Nothing offends liberals more than colonialism. It is, in their eyes, racism, sexism, and chauvinism all in one; it is the forcible imposition of Christianity and capitalism; it is the epitome of Western triumphalism. It is everything that leftists profess to hate.
So, what better costumes to don for Halloween than those of great British imperialists throughout the centuries? After all, the Spanish considered Sir Francis Drake something of a monster (they called him “the Dragon”), Sir Richard Francis Burton “prided himself,” as the Earl of Dunraven noted, “on looking something like Satan — as indeed, he did,” and the British Empire actually got its start with piracy.
First off, what about dressing up as Sir Henry Morgan? Today better known as the “Captain Morgan” of the popular spiced rum, Morgan was a patriot pirate who was eventually knighted and made deputy governor of Jamaica. Pirates are always popular at Halloween, and Morgan would have been the terror of liberal health and safety bureaucrats today. He did not, as the saying goes, “drink responsibly.” He ate capaciously, without any regard to the recommendations of the surgeon general. And as for occupational safety, his men once accidentally blew up their own ship during New Year’s revels.
Sir Henry Morgan
Or why not try the satanic-looking Sir Richard Francis Burton? Liberals like to claim Burton as one of their own because Burton loved shocking Victorian sensibilities in matters venereal, and there is nothing that liberals like more than that. But if that be liberalism, Burton was in all other respects a hard-right Tory whose politically incorrect comments on every race, religion, and tribe would surely have driven the liberal thought police to order him imprisoned at Guantanamo.
Sir Richard Francis Burton
Burton was a soldier, secret agent, diplomat, linguist par excellence, prolific author, and explorer who searched for the source of the Nile and penetrated Mecca disguised as a Muslim (the penalty for that, if he was exposed, was death). He was also a thoroughgoing patriot. Of the Amazons of Dahomey, he wrote that they “were mostly elderly and all of them hideous. The officers were decidedly chosen for the size of their bottoms. . . . They maneuver with the precision of a flock of sheep. . . . An equal number of British charwomen, armed with the British broomstick would . . . clear them off in a very few hours.” For a Burton costume, one might want to replicate the look he sported on the coast of Somalia where he was attacked by Somali tribesmen. He drove them off but had a spear jammed through his cheek and into his jaw. It was still there when sailors found him on the beach the next morning.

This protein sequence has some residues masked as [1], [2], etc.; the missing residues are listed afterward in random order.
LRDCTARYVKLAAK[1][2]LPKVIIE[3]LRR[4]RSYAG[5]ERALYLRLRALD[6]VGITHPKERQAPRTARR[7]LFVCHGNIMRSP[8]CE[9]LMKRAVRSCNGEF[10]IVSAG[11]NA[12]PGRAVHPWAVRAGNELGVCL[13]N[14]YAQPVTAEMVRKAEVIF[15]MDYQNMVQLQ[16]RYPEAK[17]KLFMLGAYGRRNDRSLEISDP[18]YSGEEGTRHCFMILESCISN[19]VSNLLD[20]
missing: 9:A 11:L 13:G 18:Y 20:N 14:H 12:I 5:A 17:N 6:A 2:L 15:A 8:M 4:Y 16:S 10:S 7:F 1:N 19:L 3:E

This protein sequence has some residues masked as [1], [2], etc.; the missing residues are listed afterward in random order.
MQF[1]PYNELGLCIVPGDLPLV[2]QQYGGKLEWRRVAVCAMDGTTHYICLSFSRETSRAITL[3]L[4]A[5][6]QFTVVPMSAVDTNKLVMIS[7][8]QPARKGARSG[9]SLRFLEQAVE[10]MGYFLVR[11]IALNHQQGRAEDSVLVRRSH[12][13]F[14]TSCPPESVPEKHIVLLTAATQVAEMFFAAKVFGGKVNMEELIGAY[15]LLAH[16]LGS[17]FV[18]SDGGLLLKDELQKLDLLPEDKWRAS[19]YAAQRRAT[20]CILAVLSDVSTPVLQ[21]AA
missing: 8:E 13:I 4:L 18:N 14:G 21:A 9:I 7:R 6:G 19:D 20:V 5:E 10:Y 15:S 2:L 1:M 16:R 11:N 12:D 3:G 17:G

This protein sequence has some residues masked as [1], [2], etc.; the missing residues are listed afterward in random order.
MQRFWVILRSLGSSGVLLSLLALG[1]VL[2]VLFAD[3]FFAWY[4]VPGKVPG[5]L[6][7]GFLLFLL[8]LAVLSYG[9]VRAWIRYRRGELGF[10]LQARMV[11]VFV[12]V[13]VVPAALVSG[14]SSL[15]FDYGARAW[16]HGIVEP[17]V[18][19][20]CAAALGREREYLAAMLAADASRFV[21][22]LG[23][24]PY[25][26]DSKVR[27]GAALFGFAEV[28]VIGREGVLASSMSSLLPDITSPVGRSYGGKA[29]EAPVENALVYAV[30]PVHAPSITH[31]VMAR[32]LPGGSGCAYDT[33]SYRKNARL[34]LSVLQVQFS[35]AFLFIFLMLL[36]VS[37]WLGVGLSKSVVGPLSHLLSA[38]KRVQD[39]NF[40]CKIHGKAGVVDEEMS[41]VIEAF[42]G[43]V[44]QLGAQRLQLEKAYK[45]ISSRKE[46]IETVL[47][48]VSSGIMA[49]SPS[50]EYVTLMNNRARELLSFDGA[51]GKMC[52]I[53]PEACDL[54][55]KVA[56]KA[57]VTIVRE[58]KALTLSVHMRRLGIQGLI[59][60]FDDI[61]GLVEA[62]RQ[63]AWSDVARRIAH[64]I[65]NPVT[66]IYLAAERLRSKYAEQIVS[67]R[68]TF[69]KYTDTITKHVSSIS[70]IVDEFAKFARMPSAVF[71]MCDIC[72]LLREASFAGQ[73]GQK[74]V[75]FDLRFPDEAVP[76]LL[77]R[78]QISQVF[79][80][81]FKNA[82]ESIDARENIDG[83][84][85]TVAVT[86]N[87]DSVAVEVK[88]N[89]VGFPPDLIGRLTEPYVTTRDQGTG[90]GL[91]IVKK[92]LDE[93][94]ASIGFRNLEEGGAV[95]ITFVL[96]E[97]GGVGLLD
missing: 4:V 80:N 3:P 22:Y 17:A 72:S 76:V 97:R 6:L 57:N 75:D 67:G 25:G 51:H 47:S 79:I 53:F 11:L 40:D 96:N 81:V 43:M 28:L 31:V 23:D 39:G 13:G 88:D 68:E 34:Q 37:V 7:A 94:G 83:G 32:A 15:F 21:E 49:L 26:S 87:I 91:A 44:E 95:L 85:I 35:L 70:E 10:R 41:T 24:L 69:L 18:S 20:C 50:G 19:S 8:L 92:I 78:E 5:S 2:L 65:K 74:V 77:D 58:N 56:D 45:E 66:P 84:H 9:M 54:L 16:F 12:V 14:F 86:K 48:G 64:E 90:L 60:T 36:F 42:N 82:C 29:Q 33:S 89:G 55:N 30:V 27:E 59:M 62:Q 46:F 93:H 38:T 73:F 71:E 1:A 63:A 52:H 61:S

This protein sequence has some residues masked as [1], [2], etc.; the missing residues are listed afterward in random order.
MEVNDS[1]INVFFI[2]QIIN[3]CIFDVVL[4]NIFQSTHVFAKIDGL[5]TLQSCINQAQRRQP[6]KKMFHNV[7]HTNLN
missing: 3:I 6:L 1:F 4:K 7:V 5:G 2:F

One might also consider Field Marshal Sir Gerald Templer. Class warriors would be affrighted by the aristocratic Templer, who was an Olympic athlete and who as an old man (in a dressing gown and waving a swordstick) chased down a burglar; he breathed his last while nursing a pink gin. Templer was the man who gave us the “hearts and minds” strategy for defeating Communist insurgents, which the British used successfully in Malaya. But it was not all a matter of public uplift and good works. Templer employed hard measures too. He found, for instance, that headhunters made excellent trackers of Communist guerrillas. Among Templer’s other stratagems was to have planes flying above the clouds over the jungle broadcasting, as if in the voice of God, the words “World Communism is doomed” over and over again — an egregious (in liberal eyes surely) state support of religion, and Western anti-Communist religion at that.
Field Marshal Sir Gerald Templer
Or perhaps one might prefer to play General Sir Charles Napier. Napier looked as though he was always dressed for Halloween, with wire rimmed glasses, leonine long hair, flowing whiskers, a hooked nose, numerous scars, and a slight facial twitch that was a reminder of the musket ball that had smashed through his nasal passages. A self-styled political liberal — whose hero was the arch-Tory Duke of Wellington — General Napier’s real political creed was that everyone would be better off under Napier’s own benign autocracy.
Aside from his personal heroism — and that of his family, for they were a military lot — what most endears him to conservatives is his campaign to put down the Hindu tradition of widow-burning, immortalized in these famous lines: “This burning of widows is your custom; prepare the funeral pile. But my nation also has a custom. When men burn women alive we hang them, and confiscate all their property. My carpenters shall therefore erect gibbets on which to hang all concerned when the widow is consumed. Let us all act according to our national customs.” That was “multiculturalism” Napier-style.
General Sir Charles Napier
There are plenty of others choose from, of course. Cecil Rhodes might suit some, Winston Churchill might suit others. But if you really want to shiver the timbers of your liberal neighbors, dress your kids as British imperial heroes convinced that the West — and most especially the Anglosphere — is best.
— H. W. Crocker III is a bestselling author whose most recent book is The Politically Incorrect Guide to the British Empire.